March 10, 1998 in Nation/World

Developers Run Project By City Again Cda Neighbors Still Opposed To High-Density Subdivision

By The Spokesman-Review
 

Developers have not solved the basic problems with the Beauty Park subdivision, neighbors say.

Although it’s smaller and more upscale, they say, it will overwhelm already crowded schools, make traffic unbearable and reduce property values.

The Coeur d’Alene Planning and Zoning Commission will hold a hearing on the newest proposal today at City Hall at 6 p.m.

The subdivision is located between Thomas Lane and Shadduck Lane just off 15th Street. Most of the 70 acres is owned by Harry Magnuson and his Coeur d’Alene Land Co.

In the past, Coeur d’Alene Land has tried unsuccessfully to have the property annexed under conditions set forth in a 1910 subdivision plat. That would have allowed more than 900 lots as narrow as 25 feet on the 70 acres of land.

After several rejections by the city, Coeur d’Alene Land is proposing to drop the number of home lots to 312, change the name of the project to Bentwood Park, and make other modifications. The zoning would change from county agricultural to residential with five lots allowed per acre.

Coeur d’Alene Land and the Magnusons also are proposing they sign a planned unit development agreement, which offers “a guarantee that the property will be developed this way,” said Jean DeBarbieris, the city’s associate planner.

Despite the changes, neighbors are expected to turn out in force tonight to protest the subdivision. Their homes are zoned for three lots per acre and if the higher density is allowed at Bentwood Park, it will hurt their property values, they say.

“They are cramming the maximum amount of houses into it,” said Dee Jameson, a real estate broker and a neighbor. “They aren’t creating a neighborhood, they are creating a housing project.

“I just don’t believe we are going to let our guard down and let this happen,” Jameson said.

Larry Baker, also a neighbor, says the fight is not over. “I don’t think anybody is opposed to the development as long as they do it right,” Baker said.

But he already has to have his children bused to Bryan Elementary at Harrison Avenue and Ninth Street because the closest school is too crowded. Bentwood Park will only exacerbate that condition, he said.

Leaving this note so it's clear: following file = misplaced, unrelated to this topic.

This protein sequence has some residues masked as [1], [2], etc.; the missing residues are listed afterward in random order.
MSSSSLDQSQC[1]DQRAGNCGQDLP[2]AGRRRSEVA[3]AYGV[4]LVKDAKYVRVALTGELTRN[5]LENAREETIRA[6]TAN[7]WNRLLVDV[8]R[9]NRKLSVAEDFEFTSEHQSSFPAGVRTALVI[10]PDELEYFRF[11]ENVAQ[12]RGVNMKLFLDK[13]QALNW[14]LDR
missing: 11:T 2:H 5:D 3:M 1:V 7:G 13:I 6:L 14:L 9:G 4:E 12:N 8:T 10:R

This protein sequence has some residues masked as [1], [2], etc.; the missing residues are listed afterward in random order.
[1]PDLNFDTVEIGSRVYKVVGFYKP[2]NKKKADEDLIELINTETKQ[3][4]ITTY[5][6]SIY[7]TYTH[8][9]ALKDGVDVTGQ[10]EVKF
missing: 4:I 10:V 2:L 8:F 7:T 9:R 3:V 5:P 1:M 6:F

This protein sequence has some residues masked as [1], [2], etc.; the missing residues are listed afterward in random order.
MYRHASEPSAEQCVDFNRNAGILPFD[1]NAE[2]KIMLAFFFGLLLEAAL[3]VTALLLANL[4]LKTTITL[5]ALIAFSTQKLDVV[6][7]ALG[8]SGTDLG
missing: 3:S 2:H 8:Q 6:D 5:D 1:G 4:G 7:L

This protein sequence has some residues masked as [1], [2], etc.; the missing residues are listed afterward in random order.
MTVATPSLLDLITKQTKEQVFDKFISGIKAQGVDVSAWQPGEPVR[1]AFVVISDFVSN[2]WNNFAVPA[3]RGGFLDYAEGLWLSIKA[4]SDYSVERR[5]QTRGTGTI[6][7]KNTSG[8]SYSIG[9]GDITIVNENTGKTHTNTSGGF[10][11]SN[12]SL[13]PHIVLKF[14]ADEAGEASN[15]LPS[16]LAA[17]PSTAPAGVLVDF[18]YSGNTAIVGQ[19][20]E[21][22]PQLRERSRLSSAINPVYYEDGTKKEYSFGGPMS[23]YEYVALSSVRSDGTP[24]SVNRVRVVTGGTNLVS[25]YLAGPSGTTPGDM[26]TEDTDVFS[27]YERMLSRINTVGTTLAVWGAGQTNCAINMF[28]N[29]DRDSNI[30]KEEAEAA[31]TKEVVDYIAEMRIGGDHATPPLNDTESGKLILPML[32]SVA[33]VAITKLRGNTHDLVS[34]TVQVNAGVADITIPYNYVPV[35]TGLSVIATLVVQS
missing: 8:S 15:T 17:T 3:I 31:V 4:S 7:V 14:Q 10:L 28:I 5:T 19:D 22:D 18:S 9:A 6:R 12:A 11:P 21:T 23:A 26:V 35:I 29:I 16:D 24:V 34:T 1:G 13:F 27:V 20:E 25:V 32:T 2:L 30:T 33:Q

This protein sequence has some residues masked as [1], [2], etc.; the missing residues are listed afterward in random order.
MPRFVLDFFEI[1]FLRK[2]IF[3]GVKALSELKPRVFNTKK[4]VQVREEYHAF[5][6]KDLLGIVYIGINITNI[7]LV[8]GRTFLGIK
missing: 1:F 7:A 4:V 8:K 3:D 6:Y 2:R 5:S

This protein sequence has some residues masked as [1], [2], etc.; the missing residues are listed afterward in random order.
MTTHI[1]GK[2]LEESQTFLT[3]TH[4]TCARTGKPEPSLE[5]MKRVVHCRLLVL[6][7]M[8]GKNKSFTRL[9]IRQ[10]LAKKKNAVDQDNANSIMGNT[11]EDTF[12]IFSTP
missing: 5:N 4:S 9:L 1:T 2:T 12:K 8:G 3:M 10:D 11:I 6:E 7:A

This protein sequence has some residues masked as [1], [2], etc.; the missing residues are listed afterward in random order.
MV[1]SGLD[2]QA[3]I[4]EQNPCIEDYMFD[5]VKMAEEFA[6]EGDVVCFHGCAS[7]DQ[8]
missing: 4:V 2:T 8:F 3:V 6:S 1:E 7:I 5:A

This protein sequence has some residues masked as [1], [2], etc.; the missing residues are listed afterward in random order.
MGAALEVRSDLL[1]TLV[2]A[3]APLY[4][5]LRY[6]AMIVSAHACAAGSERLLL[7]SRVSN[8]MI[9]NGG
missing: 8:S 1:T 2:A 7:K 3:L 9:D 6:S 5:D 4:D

He also fears it will hurt his property values. And traffic, already bad, will be horrible, he said.

“We have lived here for 15 years,” Baker said. “They have built a ton more houses and 15th Street remains unchanged.”

Brad Marshall, a private planner working for Coeur d’Alene Land, points to several positives. The new version of Beauty Park will have 8-1/4 acres of open space - about 12 percent of the entire development.

The development will be phased in over seven years, so the population increase will be gentle. A preliminary traffic study shows no adverse affect, Marshall said.

The developer will pay to rebuild part of 15th Street, Shadduck Lane and Thomas Lane, he said. And they are proposing an elementary school on the east side of Bentwood Park that would help the entire neighborhood.

Coeur d’Alene Land doesn’t want a zoning density of three lots per acre because it increases the cost of the homes beyond what is selling well in the city, Marshall said.

The land now is in the county, making it legal to discharge fireworks and firearms there, even though its surrounded by the city, he added.

With this project, “the city has the opportunity to annex and control the density of land in their city already,” he said.

, DataTimes ILLUSTRATION: Map of area


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